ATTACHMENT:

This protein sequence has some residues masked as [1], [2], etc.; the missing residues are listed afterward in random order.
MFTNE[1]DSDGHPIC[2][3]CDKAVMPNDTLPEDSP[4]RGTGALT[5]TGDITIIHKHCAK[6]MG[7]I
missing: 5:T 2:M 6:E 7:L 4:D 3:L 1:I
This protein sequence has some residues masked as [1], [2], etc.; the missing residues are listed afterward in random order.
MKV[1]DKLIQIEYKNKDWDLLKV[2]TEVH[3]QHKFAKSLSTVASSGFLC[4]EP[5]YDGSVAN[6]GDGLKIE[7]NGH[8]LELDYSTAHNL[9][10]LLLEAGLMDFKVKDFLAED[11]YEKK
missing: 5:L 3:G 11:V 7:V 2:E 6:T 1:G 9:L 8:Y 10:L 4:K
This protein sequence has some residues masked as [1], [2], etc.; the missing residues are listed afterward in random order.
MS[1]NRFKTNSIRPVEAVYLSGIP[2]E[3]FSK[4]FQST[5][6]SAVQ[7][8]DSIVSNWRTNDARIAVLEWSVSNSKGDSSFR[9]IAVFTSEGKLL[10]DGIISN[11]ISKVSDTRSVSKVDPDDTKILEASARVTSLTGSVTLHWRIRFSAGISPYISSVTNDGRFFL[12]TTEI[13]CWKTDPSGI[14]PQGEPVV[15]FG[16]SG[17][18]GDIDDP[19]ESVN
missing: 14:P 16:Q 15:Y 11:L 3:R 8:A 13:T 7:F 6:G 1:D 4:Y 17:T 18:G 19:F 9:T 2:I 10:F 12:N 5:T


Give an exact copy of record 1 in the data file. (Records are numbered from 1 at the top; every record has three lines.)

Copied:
This protein sequence has some residues masked as [1], [2], etc.; the missing residues are listed afterward in random order.
MFTNE[1]DSDGHPIC[2][3]CDKAVMPNDTLPEDSP[4]RGTGALT[5]TGDITIIHKHCAK[6]MG[7]I
missing: 5:T 2:M 6:E 7:L 4:D 3:L 1:I